“Egyptian gas exports to Israel have cost the country some $10 billion annually,” Ibrahim Youssri, former Egyptian deputy FM and long-time critic of the export scheme, told IPS. “The architects of this deal committed high treason and should be punished accordingly.”
According to petroleum ministry officials, negotiations with Israel over a revised pricing scheme are ongoing. Further details, however, have not been forthcoming.
Many energy experts, meanwhile, say Egyptian natural gas should be used to meet domestic consumption needs rather than being sold to foreign buyers at reduced prices. They point to a recent shortage of butane gas — the main source of fuel in most Egyptian households — which caused black-market prices for butane cylinders to skyrocket more than 600 percent.
“If Egyptian gas went to the domestic market instead of export, Egypt would save itself the cost of subsidizing petroleum products, which accounts for more than 100 billion Egyptian pounds (US$16.8 billion) of the current budget,” said Zahran.
He went on to call for the halt of all natural gas exports, noting that Egypt also sells gas — at only slightly higher prices — to Jordan, Lebanon, France, Spain, Malaysia and the US.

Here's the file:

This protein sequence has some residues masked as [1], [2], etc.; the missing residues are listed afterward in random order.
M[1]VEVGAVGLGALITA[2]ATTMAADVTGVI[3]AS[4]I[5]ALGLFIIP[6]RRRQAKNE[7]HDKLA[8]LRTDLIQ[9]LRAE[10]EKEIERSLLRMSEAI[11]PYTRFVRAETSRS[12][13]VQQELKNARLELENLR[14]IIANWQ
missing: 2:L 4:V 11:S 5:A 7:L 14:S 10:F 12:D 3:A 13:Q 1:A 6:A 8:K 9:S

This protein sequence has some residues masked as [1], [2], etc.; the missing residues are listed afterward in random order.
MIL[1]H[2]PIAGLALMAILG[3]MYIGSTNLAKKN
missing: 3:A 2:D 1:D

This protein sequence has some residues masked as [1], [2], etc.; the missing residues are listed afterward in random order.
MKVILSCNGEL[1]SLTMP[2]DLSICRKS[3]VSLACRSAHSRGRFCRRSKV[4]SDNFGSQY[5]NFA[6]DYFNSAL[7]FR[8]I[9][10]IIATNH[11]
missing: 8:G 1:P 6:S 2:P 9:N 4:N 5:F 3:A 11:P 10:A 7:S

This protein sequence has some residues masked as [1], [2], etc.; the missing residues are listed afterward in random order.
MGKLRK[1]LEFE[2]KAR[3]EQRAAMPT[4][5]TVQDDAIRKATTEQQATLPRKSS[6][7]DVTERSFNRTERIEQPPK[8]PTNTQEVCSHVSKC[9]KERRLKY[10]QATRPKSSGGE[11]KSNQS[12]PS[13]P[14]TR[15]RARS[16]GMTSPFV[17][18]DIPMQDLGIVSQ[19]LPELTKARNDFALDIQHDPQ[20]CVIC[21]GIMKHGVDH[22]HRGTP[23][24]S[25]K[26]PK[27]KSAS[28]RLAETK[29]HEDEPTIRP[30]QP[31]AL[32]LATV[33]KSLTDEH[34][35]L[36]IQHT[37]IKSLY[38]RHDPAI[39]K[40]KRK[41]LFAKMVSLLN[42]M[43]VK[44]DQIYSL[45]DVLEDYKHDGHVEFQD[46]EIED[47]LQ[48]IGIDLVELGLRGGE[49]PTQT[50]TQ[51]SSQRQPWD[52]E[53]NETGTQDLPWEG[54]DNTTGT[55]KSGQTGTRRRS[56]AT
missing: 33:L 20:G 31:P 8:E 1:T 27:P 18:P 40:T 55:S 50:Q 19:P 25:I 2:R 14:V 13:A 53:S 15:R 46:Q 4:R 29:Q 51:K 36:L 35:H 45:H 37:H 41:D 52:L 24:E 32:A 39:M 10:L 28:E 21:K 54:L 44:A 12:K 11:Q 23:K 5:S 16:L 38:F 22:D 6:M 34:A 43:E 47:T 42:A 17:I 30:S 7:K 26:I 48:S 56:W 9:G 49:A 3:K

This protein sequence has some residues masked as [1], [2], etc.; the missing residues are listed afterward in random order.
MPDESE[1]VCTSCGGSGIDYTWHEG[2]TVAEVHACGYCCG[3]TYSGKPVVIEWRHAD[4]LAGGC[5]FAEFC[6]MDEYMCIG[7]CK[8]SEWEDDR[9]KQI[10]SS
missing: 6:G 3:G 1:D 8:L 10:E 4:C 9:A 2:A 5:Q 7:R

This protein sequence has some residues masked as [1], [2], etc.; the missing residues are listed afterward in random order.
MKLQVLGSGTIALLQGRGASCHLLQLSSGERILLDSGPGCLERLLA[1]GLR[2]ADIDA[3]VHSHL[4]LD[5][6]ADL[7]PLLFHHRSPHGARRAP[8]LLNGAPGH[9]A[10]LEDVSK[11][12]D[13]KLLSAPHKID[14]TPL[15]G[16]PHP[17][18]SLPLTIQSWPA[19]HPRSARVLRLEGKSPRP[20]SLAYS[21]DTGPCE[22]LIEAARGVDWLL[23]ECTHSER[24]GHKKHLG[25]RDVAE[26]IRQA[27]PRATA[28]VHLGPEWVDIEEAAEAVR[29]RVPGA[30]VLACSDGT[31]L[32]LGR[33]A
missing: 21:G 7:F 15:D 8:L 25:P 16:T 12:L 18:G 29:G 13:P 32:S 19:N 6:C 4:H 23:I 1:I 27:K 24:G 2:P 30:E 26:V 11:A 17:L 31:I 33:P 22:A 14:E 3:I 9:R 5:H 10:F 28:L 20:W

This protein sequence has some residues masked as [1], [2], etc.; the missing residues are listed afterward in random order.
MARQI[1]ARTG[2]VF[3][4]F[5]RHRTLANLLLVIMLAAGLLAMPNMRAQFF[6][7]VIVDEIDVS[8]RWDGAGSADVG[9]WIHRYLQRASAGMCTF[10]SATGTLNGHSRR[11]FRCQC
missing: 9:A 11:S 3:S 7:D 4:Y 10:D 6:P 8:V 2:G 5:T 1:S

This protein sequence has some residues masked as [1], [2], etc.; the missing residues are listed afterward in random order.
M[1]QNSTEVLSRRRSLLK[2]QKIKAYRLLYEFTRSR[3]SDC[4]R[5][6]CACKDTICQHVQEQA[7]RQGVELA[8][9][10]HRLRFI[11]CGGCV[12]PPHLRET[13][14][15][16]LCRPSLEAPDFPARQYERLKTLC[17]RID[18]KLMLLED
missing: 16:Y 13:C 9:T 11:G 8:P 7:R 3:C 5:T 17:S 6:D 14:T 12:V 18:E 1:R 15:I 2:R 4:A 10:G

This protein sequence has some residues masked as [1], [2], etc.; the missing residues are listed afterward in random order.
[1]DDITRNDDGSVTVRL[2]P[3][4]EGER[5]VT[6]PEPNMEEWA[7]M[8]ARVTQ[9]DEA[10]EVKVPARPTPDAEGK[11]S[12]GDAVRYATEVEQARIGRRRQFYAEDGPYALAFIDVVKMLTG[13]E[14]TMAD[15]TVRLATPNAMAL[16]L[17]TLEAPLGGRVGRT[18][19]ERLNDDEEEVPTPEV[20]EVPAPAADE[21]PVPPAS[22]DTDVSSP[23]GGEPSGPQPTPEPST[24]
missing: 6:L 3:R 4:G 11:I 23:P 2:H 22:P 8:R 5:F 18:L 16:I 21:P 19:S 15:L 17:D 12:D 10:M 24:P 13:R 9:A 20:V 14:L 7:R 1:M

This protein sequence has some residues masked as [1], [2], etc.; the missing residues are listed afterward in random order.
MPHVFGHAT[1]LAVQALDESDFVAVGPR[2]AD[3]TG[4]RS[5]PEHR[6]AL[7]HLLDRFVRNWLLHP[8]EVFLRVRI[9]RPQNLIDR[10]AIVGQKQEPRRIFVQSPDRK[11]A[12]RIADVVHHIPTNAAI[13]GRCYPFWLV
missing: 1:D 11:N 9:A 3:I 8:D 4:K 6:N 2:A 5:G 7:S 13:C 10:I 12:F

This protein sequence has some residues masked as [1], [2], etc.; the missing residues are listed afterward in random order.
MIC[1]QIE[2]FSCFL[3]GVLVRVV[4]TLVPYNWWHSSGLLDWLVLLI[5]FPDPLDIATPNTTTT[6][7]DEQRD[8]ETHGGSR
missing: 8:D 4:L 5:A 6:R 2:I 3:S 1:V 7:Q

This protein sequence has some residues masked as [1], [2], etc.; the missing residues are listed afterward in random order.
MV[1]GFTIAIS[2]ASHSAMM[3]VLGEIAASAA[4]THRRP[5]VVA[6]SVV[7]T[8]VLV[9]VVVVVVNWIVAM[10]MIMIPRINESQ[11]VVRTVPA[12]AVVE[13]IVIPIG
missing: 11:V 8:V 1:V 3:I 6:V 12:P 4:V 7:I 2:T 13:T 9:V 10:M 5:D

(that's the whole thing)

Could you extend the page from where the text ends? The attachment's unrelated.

The perpetrators of the recent string of attacks, meanwhile, remain at large.
According to Hatem al-Buluk, an Egyptian journalist based in North Sinai, the bombings might have been the work of “Sinai-based revolutionaries” opposed to the notion of selling gas to Israel — particularly in light of the latter’s continued abuse of the Palestinian people. “This theory is supported by the fact that none of the attacks resulted in any deaths or injuries,” al-Buluk told IPS.
In an indication of the deep popular opposition to the export arrangement, some prominent public figures praised the attacks, calling them “acts of patriotism.”
“These acts constitute a legitimate response to the sale of Egyptian gas — at reduced prices — to an enemy of Egypt,” Mahmoud al-Khodeiri, former deputy head of Egypt’s Supreme Court, said on Monday.
By Adam Morrow and Khaled Moussa al-Omrani